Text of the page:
Water Conservation Tips & Tricks

Whether you're on campus or at home, learn how you can conserve water wherever you go

Water is an incredibly precious resource and here in San Marcos and throughout Central Texas, we have some of the purest water bodies due to the makeup of the Edwards Aquifer and the groundwater that flows through it. In order to keep our river flowing and to protect the endangered species that call our river home, critical water consumption restrictions are being implemented.

Due to dropping aquifer levels and Jackson Well water levels, the Texas State University San Marcos Campus has entered Stage 3 drought restrictions. 

Explore this page on how you can conserve water and help prepare for a more sustainable future.  

Stage 3 Drought warning message

Help Stop the Waste of Water

See a leak on campus? Report it

Water Data Groundwater Availability

Groundwater availability in Texas is projected to decrease from 13.3 million acre-ft per year to 10.1 million acre-ft per year in the next 40 years.

Usage Increased Demand

In the next 40 years, water consumption will double throughout Texas from 4.9 million to 8.4 million acre-ft consumed per year.

Population Texas will double by 2060 - 25 million more people

If consumption patterns do not change, the state may experience devastating economic and ecological impacts.

1. In the Kitchen

  • When washing dishes by hand, fill one sink with wash water to avoid running the tap. 

  • Only run the dishwasher with a full load.

  • Don't use running water to thaw food. Defrost food in the refrigerator for water efficiency and food safety. 

  • For cold drinks keep a pitcher of water in the refrigerator instead of running the tap. This way, every drop goes down you and not the drain.
  • Designate one glass for your drinking water each day or refill a water bottle. This will cut down on the number of glasses to wash.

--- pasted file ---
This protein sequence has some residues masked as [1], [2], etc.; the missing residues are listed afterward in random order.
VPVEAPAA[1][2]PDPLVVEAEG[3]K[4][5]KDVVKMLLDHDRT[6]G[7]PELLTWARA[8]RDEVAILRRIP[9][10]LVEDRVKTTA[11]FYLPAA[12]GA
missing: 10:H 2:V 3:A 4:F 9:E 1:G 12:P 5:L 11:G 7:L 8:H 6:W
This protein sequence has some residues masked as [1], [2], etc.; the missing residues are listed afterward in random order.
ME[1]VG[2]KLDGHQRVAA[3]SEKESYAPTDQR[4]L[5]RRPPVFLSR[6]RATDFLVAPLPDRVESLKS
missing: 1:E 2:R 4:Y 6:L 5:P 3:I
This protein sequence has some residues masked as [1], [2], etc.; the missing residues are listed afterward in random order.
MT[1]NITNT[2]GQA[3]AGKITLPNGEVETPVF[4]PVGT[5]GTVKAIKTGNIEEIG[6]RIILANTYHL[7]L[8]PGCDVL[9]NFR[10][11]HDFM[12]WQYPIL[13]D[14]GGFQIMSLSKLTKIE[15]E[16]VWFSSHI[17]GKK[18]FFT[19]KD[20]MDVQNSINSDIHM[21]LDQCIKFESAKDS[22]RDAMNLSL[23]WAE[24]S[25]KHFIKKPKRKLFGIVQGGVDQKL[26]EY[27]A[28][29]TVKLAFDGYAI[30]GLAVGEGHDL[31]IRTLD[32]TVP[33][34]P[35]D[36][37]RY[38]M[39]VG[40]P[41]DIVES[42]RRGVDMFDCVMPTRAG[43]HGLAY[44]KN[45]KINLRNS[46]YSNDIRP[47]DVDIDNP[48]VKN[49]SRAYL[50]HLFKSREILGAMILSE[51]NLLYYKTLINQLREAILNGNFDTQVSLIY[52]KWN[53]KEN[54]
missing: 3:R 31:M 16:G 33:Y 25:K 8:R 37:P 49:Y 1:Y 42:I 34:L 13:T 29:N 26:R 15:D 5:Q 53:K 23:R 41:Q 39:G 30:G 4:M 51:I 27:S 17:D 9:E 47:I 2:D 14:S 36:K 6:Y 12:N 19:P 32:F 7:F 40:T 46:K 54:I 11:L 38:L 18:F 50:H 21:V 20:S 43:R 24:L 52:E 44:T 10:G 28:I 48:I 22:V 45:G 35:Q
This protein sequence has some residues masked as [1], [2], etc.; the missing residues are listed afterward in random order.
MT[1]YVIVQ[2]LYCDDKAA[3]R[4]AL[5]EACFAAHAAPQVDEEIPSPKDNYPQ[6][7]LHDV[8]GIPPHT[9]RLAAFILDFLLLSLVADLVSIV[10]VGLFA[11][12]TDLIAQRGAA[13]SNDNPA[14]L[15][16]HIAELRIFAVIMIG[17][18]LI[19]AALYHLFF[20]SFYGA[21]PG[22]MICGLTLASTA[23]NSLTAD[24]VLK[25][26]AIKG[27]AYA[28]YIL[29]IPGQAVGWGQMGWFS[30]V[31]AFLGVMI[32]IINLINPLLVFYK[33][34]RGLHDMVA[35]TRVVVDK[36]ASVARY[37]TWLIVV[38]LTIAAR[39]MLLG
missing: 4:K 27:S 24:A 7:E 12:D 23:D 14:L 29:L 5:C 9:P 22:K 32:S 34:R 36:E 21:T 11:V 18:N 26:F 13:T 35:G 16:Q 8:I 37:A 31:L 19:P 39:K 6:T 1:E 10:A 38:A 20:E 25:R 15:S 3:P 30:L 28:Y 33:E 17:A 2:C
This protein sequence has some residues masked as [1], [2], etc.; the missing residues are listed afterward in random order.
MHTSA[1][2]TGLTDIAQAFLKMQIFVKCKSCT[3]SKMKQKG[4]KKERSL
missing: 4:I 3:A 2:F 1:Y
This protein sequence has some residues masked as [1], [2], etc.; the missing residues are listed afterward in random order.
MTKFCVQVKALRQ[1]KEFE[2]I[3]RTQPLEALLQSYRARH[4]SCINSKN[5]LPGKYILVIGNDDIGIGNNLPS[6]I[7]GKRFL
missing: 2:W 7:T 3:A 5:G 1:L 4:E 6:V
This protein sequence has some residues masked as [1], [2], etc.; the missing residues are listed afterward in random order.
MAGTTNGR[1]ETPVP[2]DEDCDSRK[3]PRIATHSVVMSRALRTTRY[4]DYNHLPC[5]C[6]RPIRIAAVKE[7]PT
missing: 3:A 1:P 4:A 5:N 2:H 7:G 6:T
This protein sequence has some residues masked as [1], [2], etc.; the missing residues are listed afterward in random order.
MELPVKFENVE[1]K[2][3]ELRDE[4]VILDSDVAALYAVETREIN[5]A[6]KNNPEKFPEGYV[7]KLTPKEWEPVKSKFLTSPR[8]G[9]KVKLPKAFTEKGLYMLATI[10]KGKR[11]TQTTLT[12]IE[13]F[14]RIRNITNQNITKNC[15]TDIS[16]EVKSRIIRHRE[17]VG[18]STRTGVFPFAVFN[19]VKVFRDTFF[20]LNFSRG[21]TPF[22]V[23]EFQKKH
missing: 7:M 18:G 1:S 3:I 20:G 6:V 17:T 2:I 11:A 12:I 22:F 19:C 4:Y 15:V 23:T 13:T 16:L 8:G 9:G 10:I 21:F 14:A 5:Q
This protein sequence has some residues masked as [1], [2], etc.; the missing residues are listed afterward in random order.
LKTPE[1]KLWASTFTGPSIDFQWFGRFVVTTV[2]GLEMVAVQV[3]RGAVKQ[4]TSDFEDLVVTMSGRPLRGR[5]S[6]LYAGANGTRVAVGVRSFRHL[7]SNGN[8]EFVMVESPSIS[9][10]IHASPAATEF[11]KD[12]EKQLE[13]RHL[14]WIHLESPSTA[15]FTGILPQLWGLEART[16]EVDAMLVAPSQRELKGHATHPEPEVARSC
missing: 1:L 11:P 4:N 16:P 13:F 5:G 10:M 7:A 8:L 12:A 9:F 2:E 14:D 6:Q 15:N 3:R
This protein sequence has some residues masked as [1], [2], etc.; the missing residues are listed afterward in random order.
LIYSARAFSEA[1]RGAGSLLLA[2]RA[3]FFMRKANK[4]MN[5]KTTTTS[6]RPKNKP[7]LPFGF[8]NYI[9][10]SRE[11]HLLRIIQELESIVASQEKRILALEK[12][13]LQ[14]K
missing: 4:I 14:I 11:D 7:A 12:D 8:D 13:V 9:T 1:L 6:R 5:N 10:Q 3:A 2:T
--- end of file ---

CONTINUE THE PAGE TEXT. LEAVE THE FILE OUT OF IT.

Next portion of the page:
Person standing in front of a counter preparing in the kitchen
Bathroom photo within the residential halls on campus

2. In the Bathroom

  • Shorten your shower time. A 10 minute shower uses approximately 25 gallons of water. 
  • Turn off the tap while brushing your teeth.
  • Upgrade your restrooms fixtures with low flow features. 
  • Consider every flush. Older toilets use up to 7 gallons of water per flush. 
  • Turn off the tap when shaving. Fill a sink with water before a shave. 
  • While you wait for your shower to warm up, stick a bucket under the faucet to collect water, to water your indoor plants. 

3. In the Laundry

  • The average residential washing machine uses approximately 41 gallons of water per load
  • Only wash clothes when there is a full load to do. 
  • Wash clothes in cold water to save water and energy. 
  • ENERGY STAR certified clothes washers use about 25% less energy and 40% less water than regular clothes washers.
Laundry facility in residential hall on campus
Student watering plants in the university greenhouse

4. In the Yard

  • Water only when needed. Feel the soil and use a soil moisture meter to determine when to water. 
  • Water lawns and plants early in the morning to avoid water loss during evaporation. Check local restrictions for watering practices.